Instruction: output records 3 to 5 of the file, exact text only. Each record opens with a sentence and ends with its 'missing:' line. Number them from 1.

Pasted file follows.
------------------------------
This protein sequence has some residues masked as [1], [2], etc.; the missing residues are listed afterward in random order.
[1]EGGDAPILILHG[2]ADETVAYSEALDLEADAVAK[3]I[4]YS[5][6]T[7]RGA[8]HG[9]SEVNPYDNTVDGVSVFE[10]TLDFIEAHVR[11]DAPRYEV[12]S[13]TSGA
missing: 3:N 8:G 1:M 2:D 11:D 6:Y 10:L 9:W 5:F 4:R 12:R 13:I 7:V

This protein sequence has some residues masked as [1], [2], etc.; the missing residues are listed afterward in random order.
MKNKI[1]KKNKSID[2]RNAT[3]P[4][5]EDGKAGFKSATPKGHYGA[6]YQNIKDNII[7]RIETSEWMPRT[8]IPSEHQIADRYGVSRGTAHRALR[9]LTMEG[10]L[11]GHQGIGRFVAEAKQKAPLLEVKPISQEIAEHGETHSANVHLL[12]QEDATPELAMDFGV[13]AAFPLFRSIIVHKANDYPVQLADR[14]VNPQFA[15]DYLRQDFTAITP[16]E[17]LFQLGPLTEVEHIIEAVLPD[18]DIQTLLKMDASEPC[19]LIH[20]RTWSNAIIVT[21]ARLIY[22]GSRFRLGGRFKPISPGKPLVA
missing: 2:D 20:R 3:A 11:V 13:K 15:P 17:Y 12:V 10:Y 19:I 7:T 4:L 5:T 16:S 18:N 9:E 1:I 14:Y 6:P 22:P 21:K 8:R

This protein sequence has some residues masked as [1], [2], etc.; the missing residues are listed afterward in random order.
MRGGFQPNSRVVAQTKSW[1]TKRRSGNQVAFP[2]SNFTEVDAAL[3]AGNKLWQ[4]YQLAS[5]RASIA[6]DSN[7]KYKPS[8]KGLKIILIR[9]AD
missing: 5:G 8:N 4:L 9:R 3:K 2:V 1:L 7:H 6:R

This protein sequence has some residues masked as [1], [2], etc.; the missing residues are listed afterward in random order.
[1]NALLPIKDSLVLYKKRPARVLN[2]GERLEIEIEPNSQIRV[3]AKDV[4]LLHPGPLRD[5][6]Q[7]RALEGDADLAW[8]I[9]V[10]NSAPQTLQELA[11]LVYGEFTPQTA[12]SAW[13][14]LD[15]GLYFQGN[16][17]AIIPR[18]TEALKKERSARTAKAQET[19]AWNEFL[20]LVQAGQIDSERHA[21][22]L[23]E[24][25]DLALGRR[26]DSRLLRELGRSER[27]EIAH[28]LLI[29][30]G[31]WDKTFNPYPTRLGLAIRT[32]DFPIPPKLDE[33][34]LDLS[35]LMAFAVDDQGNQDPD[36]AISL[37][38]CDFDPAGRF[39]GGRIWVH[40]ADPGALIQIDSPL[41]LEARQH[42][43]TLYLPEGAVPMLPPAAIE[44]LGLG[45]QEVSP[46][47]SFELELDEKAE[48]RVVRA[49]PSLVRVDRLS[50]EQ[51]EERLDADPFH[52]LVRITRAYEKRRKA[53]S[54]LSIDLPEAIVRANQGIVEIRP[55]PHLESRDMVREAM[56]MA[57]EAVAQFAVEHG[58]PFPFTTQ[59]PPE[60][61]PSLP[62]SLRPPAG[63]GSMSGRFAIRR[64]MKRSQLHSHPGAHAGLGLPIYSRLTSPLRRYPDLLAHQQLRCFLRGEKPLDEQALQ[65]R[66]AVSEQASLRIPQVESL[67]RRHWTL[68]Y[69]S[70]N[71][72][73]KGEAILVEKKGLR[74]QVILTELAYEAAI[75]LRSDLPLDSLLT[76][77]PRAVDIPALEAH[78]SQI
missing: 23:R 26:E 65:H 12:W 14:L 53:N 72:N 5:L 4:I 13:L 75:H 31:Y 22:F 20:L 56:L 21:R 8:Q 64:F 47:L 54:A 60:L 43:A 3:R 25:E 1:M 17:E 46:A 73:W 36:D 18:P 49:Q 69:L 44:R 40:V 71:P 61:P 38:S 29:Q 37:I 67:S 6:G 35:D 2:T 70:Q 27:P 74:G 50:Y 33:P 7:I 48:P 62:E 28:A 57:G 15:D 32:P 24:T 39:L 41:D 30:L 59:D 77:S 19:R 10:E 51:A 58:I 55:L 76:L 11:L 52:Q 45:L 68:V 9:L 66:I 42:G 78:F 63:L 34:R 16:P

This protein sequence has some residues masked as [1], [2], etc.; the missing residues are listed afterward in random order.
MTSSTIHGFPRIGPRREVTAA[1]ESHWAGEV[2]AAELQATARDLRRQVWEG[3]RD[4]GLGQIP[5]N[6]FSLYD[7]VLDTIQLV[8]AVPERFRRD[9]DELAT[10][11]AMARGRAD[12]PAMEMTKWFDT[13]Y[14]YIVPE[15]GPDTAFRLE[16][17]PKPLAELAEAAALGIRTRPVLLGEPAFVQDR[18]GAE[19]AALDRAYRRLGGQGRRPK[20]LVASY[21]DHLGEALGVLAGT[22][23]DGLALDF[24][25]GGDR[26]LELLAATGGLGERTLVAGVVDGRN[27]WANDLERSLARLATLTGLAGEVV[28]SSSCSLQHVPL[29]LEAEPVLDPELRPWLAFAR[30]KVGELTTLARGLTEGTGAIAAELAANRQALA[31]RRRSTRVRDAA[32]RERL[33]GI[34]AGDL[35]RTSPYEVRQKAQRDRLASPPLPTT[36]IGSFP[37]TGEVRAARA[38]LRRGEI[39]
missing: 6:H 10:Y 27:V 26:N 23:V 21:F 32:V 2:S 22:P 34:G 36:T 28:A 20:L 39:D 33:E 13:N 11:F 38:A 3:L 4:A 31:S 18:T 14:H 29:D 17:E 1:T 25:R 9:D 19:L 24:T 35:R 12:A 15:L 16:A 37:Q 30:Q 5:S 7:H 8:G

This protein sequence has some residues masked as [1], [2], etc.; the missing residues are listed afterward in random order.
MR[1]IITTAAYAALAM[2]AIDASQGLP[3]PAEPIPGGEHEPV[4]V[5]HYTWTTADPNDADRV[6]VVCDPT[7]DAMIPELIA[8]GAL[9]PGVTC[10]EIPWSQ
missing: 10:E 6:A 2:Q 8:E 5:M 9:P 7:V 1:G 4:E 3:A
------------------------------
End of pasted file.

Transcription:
This protein sequence has some residues masked as [1], [2], etc.; the missing residues are listed afterward in random order.
MRGGFQPNSRVVAQTKSW[1]TKRRSGNQVAFP[2]SNFTEVDAAL[3]AGNKLWQ[4]YQLAS[5]RASIA[6]DSN[7]KYKPS[8]KGLKIILIR[9]AD
missing: 5:G 8:N 4:L 9:R 3:K 2:V 1:L 7:H 6:R

This protein sequence has some residues masked as [1], [2], etc.; the missing residues are listed afterward in random order.
[1]NALLPIKDSLVLYKKRPARVLN[2]GERLEIEIEPNSQIRV[3]AKDV[4]LLHPGPLRD[5][6]Q[7]RALEGDADLAW[8]I[9]V[10]NSAPQTLQELA[11]LVYGEFTPQTA[12]SAW[13][14]LD[15]GLYFQGN[16][17]AIIPR[18]TEALKKERSARTAKAQET[19]AWNEFL[20]LVQAGQIDSERHA[21][22]L[23]E[24][25]DLALGRR[26]DSRLLRELGRSER[27]EIAH[28]LLI[29][30]G[31]WDKTFNPYPTRLGLAIRT[32]DFPIPPKLDE[33][34]LDLS[35]LMAFAVDDQGNQDPD[36]AISL[37][38]CDFDPAGRF[39]GGRIWVH[40]ADPGALIQIDSPL[41]LEARQH[42][43]TLYLPEGAVPMLPPAAIE[44]LGLG[45]QEVSP[46][47]SFELELDEKAE[48]RVVRA[49]PSLVRVDRLS[50]EQ[51]EERLDADPFH[52]LVRITRAYEKRRKA[53]S[54]LSIDLPEAIVRANQGIVEIRP[55]PHLESRDMVREAM[56]MA[57]EAVAQFAVEHG[58]PFPFTTQ[59]PPE[60][61]PSLP[62]SLRPPAG[63]GSMSGRFAIRR[64]MKRSQLHSHPGAHAGLGLPIYSRLTSPLRRYPDLLAHQQLRCFLRGEKPLDEQALQ[65]R[66]AVSEQASLRIPQVESL[67]RRHWTL[68]Y[69]S[70]N[71][72][73]KGEAILVEKKGLR[74]QVILTELAYEAAI[75]LRSDLPLDSLLT[76][77]PRAVDIPALEAH[78]SQI
missing: 23:R 26:E 65:H 12:W 14:L 53:N 72:N 5:L 4:I 13:L 75:H 31:Y 22:F 20:L 56:L 21:R 8:Q 64:F 47:L 54:A 60:L 43:A 3:R 25:E 1:M 17:E 46:A 73:W 36:D 18:P 49:Q 69:L 44:R 40:V 71:P 61:P 38:S 29:Q 37:I 67:S 6:G 35:D 2:T 70:Q 27:P 74:G 50:Y 33:P 7:I 48:P 62:E 28:A 57:G 15:D 32:P 24:T 39:L 41:D 30:L 59:D 77:S 19:R 10:E 51:A 58:I 55:L 76:L 11:L 52:Q 45:L 68:V 9:L 66:I 42:G 78:F 63:L 34:R 16:P

This protein sequence has some residues masked as [1], [2], etc.; the missing residues are listed afterward in random order.
MTSSTIHGFPRIGPRREVTAA[1]ESHWAGEV[2]AAELQATARDLRRQVWEG[3]RD[4]GLGQIP[5]N[6]FSLYD[7]VLDTIQLV[8]AVPERFRRD[9]DELAT[10][11]AMARGRAD[12]PAMEMTKWFDT[13]Y[14]YIVPE[15]GPDTAFRLE[16][17]PKPLAELAEAAALGIRTRPVLLGEPAFVQDR[18]GAE[19]AALDRAYRRLGGQGRRPK[20]LVASY[21]DHLGEALGVLAGT[22][23]DGLALDF[24][25]GGDR[26]LELLAATGGLGERTLVAGVVDGRN[27]WANDLERSLARLATLTGLAGEVV[28]SSSCSLQHVPL[29]LEAEPVLDPELRPWLAFAR[30]KVGELTTLARGLTEGTGAIAAELAANRQALA[31]RRRSTRVRDAA[32]RERL[33]GI[34]AGDL[35]RTSPYEVRQKAQRDRLASPPLPTT[36]IGSFP[37]TGEVRAARA[38]LRRGEI[39]
missing: 6:H 10:Y 27:V 26:N 23:V 21:F 32:V 2:S 22:P 34:G 36:T 28:A 20:L 39:D 33:E 13:N 11:F 38:A 3:L 4:A 31:S 18:T 14:H 29:D 17:E 1:T 25:R 9:D 19:L 24:T 35:R 12:A 15:L 16:A 37:Q 30:Q 5:S 7:H 8:G